(I love Lanaloft - it felts beautifully and doesn't come with the mohair fuzziness and shedding of the Lamb's Pride. But yes, the stash busting for this project will include some Lamb's pride.)

Ms. Bordhi offered a wide range of tips and information regarding...the cast-on, project options, moebius structure (I especially loved the "equator" reference to the cast-on row), how lace moebius knitting creates an opposite-slanting parallel pattern, wool options, the shrinkage tests she'd done, how to test for felt-ability (separate strands down to near-fluff & try spit-splicing - if it doesn't felt, it's not wool, not a felt-able fiber or is superwash), and felting clues and how-to info (hang onto your top-loader washer and put projects into a well built/sealed fabric bag to keep the felt fluff out of the mechanics of your washer (the Yarn Harlot explains why here - from experience)).

I was especially intrigued to hear more about how certain yarns felt better doubled (Cascade 220) and that the Brown Sheep Wool felted more densely when knitted very loosely than when doubled.
I did a poor job taking notes. {sigh} I guess I could try to take the class again another time...{happy prospect!}.

Cat did some of her close-up demonstrating outside in our lovely "Fall" weather. The knitters in the class were a charming, colorful, knitterly, and intelligent group. Some of them were known to me from the Tucson Handweaver's and Spinner's Guild and from other knitterly events and classes.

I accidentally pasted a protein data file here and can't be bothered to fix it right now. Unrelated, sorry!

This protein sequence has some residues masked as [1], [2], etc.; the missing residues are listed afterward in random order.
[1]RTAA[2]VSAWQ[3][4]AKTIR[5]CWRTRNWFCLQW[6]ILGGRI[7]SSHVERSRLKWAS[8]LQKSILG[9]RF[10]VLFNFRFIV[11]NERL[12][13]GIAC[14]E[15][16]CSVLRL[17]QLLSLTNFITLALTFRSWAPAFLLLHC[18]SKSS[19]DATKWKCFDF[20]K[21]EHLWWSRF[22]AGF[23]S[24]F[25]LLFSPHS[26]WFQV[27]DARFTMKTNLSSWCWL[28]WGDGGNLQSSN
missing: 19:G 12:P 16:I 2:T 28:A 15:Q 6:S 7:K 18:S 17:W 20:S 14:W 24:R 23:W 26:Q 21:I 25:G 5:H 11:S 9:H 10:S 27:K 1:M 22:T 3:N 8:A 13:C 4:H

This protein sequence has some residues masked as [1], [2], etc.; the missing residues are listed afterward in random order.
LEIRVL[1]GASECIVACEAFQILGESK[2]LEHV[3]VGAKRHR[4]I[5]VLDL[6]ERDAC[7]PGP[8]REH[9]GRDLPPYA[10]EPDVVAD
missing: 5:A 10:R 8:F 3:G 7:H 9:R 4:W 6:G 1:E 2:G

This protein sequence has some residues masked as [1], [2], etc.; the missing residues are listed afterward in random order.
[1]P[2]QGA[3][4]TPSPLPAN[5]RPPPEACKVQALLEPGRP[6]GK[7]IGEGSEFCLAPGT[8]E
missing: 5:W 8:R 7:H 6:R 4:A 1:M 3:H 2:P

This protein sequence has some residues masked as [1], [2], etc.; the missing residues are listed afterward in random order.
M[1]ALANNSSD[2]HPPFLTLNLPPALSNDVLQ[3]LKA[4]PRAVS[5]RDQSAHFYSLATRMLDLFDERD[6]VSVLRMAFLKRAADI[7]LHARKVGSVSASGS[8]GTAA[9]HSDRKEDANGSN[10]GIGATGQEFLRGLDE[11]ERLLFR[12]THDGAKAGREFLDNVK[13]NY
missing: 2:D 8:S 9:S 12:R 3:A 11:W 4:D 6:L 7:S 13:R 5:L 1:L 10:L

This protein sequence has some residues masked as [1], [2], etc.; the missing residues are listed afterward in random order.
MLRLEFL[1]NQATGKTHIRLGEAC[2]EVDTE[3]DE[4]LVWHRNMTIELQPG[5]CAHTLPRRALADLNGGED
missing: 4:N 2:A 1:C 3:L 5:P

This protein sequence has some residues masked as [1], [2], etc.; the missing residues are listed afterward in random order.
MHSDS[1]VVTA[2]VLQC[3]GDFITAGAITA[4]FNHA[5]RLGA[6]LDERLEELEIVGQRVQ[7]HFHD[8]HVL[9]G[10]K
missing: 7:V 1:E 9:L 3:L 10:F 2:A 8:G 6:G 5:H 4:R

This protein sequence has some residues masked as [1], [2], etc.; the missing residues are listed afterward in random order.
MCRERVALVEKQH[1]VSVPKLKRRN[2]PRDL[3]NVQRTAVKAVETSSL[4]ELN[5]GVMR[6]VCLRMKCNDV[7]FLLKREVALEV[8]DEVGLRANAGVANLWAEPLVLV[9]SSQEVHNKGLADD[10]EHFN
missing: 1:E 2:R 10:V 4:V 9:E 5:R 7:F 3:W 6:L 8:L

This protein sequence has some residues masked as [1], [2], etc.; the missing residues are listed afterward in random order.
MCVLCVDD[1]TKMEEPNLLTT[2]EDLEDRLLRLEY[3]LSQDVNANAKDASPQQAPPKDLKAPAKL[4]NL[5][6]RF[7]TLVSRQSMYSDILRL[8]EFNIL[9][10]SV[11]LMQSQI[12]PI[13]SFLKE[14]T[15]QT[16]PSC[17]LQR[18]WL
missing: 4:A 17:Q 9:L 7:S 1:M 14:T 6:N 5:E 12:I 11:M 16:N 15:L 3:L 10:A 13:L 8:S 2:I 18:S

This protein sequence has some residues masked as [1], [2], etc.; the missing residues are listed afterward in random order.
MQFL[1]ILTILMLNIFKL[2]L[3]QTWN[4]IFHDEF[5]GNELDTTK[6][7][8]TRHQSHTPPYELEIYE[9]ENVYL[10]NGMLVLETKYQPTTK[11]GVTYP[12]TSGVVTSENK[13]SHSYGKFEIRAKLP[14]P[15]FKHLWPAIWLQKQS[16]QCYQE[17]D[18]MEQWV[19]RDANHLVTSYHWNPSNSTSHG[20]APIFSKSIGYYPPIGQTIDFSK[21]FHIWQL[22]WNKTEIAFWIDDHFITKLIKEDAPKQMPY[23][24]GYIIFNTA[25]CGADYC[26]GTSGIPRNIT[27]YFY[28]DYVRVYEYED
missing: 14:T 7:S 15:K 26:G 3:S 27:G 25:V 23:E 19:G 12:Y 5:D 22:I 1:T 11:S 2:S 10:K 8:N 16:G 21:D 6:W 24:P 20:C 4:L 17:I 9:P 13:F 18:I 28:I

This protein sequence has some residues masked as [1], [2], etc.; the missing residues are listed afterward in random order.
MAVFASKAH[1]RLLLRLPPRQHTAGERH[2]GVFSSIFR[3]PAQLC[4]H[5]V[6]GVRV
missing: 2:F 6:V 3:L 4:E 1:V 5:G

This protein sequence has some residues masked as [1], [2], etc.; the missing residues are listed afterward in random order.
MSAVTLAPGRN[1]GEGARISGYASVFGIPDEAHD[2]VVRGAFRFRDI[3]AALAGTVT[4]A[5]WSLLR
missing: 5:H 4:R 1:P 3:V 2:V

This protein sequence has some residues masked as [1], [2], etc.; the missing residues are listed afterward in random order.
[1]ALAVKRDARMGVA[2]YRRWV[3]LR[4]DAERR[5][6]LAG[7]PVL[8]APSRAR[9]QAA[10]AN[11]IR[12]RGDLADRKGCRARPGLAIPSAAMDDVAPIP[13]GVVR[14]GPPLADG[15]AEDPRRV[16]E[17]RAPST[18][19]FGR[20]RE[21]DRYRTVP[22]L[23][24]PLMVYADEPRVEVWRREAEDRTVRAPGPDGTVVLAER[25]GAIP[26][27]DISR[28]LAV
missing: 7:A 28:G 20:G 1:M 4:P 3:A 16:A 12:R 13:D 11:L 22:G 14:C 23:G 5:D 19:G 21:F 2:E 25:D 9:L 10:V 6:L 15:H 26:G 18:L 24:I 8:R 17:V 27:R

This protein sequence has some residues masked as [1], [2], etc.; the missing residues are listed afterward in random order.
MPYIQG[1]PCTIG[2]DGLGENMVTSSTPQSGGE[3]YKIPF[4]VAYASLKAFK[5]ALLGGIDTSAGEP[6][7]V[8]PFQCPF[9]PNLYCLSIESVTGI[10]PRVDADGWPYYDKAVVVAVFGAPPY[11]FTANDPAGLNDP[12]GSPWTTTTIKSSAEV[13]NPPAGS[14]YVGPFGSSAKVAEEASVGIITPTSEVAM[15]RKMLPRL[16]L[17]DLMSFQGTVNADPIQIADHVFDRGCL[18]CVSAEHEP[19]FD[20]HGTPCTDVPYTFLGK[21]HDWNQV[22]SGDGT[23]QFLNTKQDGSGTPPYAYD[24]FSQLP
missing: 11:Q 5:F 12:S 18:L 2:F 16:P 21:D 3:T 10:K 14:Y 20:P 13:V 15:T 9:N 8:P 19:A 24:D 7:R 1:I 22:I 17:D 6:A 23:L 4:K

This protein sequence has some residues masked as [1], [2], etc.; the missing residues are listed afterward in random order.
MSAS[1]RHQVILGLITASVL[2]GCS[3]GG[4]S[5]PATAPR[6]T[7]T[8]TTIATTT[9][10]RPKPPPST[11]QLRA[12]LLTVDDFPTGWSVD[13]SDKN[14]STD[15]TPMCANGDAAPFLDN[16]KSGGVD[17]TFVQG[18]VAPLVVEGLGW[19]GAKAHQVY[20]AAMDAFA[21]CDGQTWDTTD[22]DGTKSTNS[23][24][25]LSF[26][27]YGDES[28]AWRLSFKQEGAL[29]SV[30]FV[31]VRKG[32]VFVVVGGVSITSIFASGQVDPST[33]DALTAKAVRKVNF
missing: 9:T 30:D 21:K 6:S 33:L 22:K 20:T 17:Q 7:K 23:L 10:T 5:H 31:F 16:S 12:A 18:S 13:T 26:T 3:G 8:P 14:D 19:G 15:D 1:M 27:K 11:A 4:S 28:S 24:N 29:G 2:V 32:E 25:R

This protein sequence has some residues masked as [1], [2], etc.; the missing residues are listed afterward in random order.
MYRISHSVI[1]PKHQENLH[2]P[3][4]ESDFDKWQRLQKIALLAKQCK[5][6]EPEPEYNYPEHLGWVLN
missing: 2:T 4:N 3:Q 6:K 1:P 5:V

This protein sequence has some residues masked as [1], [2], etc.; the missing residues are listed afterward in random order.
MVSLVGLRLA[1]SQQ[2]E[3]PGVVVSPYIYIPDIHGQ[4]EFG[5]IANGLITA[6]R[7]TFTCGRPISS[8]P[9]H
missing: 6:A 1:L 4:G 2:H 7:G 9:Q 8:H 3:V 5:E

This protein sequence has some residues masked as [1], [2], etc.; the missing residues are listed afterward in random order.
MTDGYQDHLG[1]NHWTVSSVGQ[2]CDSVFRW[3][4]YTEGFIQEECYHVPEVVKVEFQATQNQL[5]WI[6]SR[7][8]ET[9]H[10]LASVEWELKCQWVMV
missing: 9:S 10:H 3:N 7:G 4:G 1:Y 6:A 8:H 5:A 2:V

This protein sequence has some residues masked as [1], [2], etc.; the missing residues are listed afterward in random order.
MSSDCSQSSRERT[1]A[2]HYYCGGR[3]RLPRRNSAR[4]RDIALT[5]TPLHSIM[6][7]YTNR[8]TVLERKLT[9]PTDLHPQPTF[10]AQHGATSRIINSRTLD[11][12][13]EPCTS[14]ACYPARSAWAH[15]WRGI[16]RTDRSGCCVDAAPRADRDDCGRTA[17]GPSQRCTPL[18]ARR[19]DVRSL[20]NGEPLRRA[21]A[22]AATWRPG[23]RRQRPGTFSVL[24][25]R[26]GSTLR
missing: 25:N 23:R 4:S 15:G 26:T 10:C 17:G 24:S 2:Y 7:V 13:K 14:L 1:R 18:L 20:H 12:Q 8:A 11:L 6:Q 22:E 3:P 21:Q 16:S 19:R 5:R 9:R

(Everyone was concentrating fiercely to learn the Moebius Cast-on.)

There were a variety of scarves and baskets started in the class. Inspiring. I had not realized the entrelac-like structure of the Undulating Moebius Scarves. That's a whole 'nother level of fascinating!! I'm also tempted to knit one of the lace moebius scarves/wraps and I'd like to see if I have any yarn in the stash that would work for a "Lost Trail Cape.... Yep, the blather demonstrates the level of inspiration (start-itis) this class inspired. 

K. Trying to move on. The class was grand and lovely and I thoroughly enjoyed myself. 

I did not take the Saturday class, "Finding the Fountain of Fresh Knitting Ideas", fearing my knitting was not up to a "design" level. I heard from friends who did take the class that is was also very inspiring, a great deal of fun, and that it offered some extremely interesting perspectives and thought processes.

My arms hurt some. 
Nope - the general aches and pains I had on Sunday were not related to extreme or prolonged knitting.